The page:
Sam Buggeln of Cherry Arts

Sam Buggeln got the impulse to start Cherry Arts theater company while he was in Argentina. His partner, now husband Nick, was on sabbatical, and Buggeln took the opportunity to explore the theater community of Buenos Aires, which he found to be as large as that of New York City, but to run the gamut from the sublime to the ridiculous.

“Non-English-speaking theater communities speak to each other across language groups,” said Buggeln. “English speakers are in another silo.”

In Argentina, he said, economic structures steer the making of art. He saw more variety on stage, partly as a result of their being more state support for the arts.

The downside was that there were fewer actors actually making a living from the stage and there were no itinerant actors working in regional theaters, as we have in this country.

“Shows run in repertory with many othe shows,” he said of Buenos Aires, “which allows for different types of creativity.”

Buggeln has been visiting Ithaca regularly for almost 10 years. “I’ve been a freelance director,” he said, “but I decided to make a shift in how I do my work, and I realized that I was falling for Ithaca.”

Originally from Newfoundland, he moved to Toronto to attend high school and migrated south to New York City in 1997.

“As of five years ago,” he said, “I had my eye on the exit. It’s hard to be free and creative in New York and in the network of regional theaters that surround it.”

In Ithaca he saw some similarities to the Argentinian theater. Many of the actors where artists who taught, and people with jobs and health insurance.

“We can keep it small,” the director said. “You can rehearse for a long time, a bit like the European model.”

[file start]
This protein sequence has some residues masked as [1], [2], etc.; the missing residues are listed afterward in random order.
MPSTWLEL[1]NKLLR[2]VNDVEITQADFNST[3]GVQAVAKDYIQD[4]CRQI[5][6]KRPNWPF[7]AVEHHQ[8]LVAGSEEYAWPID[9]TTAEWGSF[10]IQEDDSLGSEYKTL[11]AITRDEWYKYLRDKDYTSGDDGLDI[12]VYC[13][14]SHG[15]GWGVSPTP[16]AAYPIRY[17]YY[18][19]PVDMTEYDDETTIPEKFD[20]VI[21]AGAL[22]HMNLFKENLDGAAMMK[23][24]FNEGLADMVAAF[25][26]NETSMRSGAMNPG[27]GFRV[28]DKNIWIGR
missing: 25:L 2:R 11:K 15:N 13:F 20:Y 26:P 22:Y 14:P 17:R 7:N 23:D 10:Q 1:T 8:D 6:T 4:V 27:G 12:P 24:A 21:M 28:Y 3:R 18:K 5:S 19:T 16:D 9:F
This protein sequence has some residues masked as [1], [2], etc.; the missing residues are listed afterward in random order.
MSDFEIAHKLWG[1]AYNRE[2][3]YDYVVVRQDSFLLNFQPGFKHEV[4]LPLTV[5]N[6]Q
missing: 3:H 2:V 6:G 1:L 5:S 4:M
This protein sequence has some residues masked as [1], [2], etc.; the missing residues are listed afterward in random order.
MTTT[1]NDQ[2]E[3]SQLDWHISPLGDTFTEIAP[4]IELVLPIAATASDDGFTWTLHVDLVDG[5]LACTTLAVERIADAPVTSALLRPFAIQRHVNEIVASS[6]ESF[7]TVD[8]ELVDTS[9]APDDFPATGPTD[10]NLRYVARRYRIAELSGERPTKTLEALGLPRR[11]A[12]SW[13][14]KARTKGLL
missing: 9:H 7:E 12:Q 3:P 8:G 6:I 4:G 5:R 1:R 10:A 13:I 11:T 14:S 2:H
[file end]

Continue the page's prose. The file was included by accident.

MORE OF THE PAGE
Cherry Arts first production was Iranian playwright Nassim Soleimanpour’s White Rabbit, Red Rabbit, which made its New York debut in Ithaca in early December 2015 and was staged again during the Ithaca Festival in June.

Soleimanpour stipulates that the actor open the script on stage and read it there for the first time as he or she performs it. Cherry Arts asked several Ithaca thespians to rise to this challenge.

“It was challenging to give up control,” Buggeln said, “and take the dare that the playwright gave you. But we filled the seats; it was really heartening because this is something that the audience had never seen before.”

In December the play was staged in the Circus Culture space on Press Alley and in June at Acting Out New York, an acting studio in Center Ithaca. One part of the mission of Cherry Arts is to utilize unconventional spaces to mount productions. This fall they will be eschewing an enclosed space entirely and making the entire West End into the stage, for an audience of one person at a time.

The “headphone play” is a emerging  genre in the theatre world. Storm Country is an immersion in the world of 17-year-old Tess Skinner, a fictional resident of Ithaca invented by Grace Miller White in her 1922 novel Tess of the Storm Country. White examined class structure in early 20th century Ithaca from the perspective of a proud Rhiner. The headphone version was cowritten by Aoise Stratford and Nick Salvato.

“You’ll meet at a place and be given an mp3 player,” said Buggeln, “and a packet of objects. You press ‘play’ and go. There is a dense soundtrack of writing, music, and language. The set is the world you are walking through. The actors are the people in that world; they don’t know they’re actors.”

This approach will characterize Cherry Arts; for now they are a company without a theater, but are viewing that as an opportunity, not an obstacle.

“We’ve got a super-educated, super-sophisticated population,” Buggeln said, “which makes it a great town for friendly avante garde. We can get outside the norms without offending middle-class people.”

The mission of Cherry Arts is summed up as “Formally innovative, radically local, and radically international.” 

“We’re making theatre that we don’t know how to make,” said the director of the headphone play. “It’s a fascinating process, like an invisible sculpture. The artwork is right there, and it’s not as evanescent as theatre because we have the recording.”

Long-term, the company will build a theatre on Cherry Street by the Cayuga Inlet. It will be a flexible space. How big will it be? “We own 80 chairs,” said Buggeln. §


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